Herbert W. Titus | November 16, 2007

Oklahoma at 100: Thanks be to God

Herbert W. Titus

I shall never forget the Tulsa Bar Association meeting that I attended in 1979 soon after I joined the charter faculty of the O.W. Coburn School of Law at Oral Roberts University. The meeting opened in prayer!

After a 13-year absence, I had just returned to Oklahoma, having left the state after a two-year stint as a member of the University of Oklahoma law school faculty to return to my native state of Oregon. During those 13 years in Oregon, I had never once attended a public event that invoked the presence and favor of God. Erased from my memory were the two years in the mid-sixties that I spent as a faculty member at Oklahoma where even the university’s football games opened with prayer.

Constitutional Prayer

Today the people of Oklahoma will celebrate their state’s 100th birthday. Will Oklahomans continue their tradition of opening public events with prayer in celebration of the state’s centennial? It would be most fitting to do so, because in 1907 the people of Oklahoma overwhelmingly ratified the state’s constitution, the Preamble of which opens with a prayer for God’s guidance:

Invoking the guidance of Almighty God, in order to secure and perpetuate the blessing of liberty; to secure just and rightful government; to promote our mutual welfare and happiness, we, the people of the State of Oklahoma, do ordain and establish this Constitution.

In contrast, the Preamble of the Oregon Constitution, ratified by her people in 1859, is prayerless, reading: “We the people of the State of Oregon to the end that Justice be established, order maintained, and liberty perpetuated, do ordain this Constitution.”

In today’s increasingly secularized America, the Oregon Constitution fits right in. Few would recognize, however, that the absence of prayer in the Oregon Preamble is decidedly the minority position. Rather, it is the view demonstrated in the Oklahoma Preamble which dominates, representative of the 44 State constitutional preambles that acknowledged God’s hand[1] in the fulfillment of the promise of the nation’s charter—the Declaration of Independence—that America’s “governments” would be “instituted among men deriving their just powers from the consent of the governed.”[2] Thus, in the manner as those who had signed their names to the 1787 United States Constitution—120 years before—the officers and delegates to Oklahoma’s Constitutional Convention subscribed their names to the 1907 Oklahoma Constitution:

Done in open Convention at the City of Guthrie, in the Territory of Oklahoma, on this, the sixteenth day of July, in the year of our Lord one thousand nine hundred and seven, and the Independence of the United States of America one hundred and thirty-first.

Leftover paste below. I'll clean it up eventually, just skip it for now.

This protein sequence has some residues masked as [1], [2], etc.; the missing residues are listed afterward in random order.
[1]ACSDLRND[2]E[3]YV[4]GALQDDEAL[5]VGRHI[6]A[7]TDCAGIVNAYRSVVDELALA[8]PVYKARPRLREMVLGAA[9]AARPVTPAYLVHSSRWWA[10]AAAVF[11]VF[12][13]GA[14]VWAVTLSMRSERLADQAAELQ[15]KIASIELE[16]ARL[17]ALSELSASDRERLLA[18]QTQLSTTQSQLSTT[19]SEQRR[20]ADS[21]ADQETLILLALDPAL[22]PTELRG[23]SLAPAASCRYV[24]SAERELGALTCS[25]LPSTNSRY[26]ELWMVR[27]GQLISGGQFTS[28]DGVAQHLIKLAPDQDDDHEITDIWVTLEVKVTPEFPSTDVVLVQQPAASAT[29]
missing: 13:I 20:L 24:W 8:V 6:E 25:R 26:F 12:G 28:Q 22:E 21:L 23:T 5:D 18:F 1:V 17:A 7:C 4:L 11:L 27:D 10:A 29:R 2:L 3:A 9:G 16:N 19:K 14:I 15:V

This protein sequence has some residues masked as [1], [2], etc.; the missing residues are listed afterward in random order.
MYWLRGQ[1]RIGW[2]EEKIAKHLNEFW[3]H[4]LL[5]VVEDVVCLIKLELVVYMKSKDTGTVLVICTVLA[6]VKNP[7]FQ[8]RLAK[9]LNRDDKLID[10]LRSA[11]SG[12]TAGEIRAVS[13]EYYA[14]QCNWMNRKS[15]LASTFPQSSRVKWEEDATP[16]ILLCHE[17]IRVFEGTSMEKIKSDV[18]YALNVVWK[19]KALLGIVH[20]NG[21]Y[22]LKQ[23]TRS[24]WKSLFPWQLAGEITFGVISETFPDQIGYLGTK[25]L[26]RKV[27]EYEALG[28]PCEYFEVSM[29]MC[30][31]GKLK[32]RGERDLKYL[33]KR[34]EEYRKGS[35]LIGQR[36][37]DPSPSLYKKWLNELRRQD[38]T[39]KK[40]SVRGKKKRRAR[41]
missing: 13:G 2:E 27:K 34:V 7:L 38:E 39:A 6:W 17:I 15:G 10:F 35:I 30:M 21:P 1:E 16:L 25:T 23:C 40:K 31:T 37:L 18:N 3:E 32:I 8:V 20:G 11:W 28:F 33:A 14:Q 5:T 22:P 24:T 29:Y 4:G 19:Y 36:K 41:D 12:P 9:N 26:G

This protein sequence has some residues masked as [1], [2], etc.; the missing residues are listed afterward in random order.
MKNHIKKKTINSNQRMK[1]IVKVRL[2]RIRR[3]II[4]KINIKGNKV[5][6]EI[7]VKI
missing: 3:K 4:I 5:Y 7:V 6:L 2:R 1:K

The significance of this Subscription Clause, like the one in the United States Constitution, has oftentimes been overlooked.[3] Legally, by including the signatures of its drafters, the clause as a whole attests to the genuineness of the document.[4] Historically, by placing the constitution firmly within the Christian calendar established by Pope Gregory III in the sixteenth century and adopted by England in 1752, it connects the birth of Oklahoma as a State to the birth of Jesus Christ 1,907 years before.[5] Politically, by linking the Constitution to the Declaration of Independence, it affirms that the United States was birthed in 1776 (1907 being the 131st year of the nation’s independent existence).[6]

Subsequently, by their act of ratification of this document, the people of Oklahoma gave their consent to these attestations, having agreed to be governed not only according to the State’s Constitution, but to the nation’s 1776 Charter and the Constitution of the United States, having by that ratification become the 46th State of the Union, admitted on equal footing with the original 13 states.[7]

Unchanging Security

By reaching back to the nation’s founding 131 years before and to the birth of Christ 1,907 years before, Oklahomans not only affirmed their gratitude for the founders' appeal “to the Supreme Judge of the world for the rectitude of our intentions,” but their “firm reliance on the protection of Divine Providence,” as stated in the last paragraph of the Declaration.[8] Thus, the nation’s birthday, like that of Oklahoma’s, was sanctified by prayer to Almighty God to whom the people and their leaders looked for protection, justice, and guidance.

According to the Oklahoma Preamble, the people of Oklahoma invoked God’s guidance, foremost “to secure and perpetuate the blessing of liberty.” By these carefully chosen words, the people made it abundantly clear that not only their generation, but future generations would rely upon the guidance of Almighty God. Otherwise how would the blessing of liberty be both secured and perpetuated? Thus, from the beginning the Oklahoma courts have affirmed:

The first rule, and the one to which all other rules are subordinate, is that the meaning of constitutional provisions, as understood by those who framed and adopted the constitution, is to be ascertained and given effect. Another rule is that words appearing in the constitution are to be given their plain, natural and ordinary meaning, and no hidden meaning should be looked for by the courts. … Constitutions are not made to mean one thing one time and another at some subsequent time when the circumstances may have changed so as to make a different rule in the case seem desirable. … The meaning of the constitution is fixed when it is adopted, and it is not different at any subsequent time when a court has occasion to pass upon it.[9]

Inherent Rights

Fittingly, the first two sections of Article II, the Bill of Rights of the Oklahoma Constitution, affirms, respectively, the “inherent right to alter or reform the [government] whenever the public good may require it” and the “inherent right to life, liberty, the pursuit of happiness, and the enjoyment of the gains of their own industry.”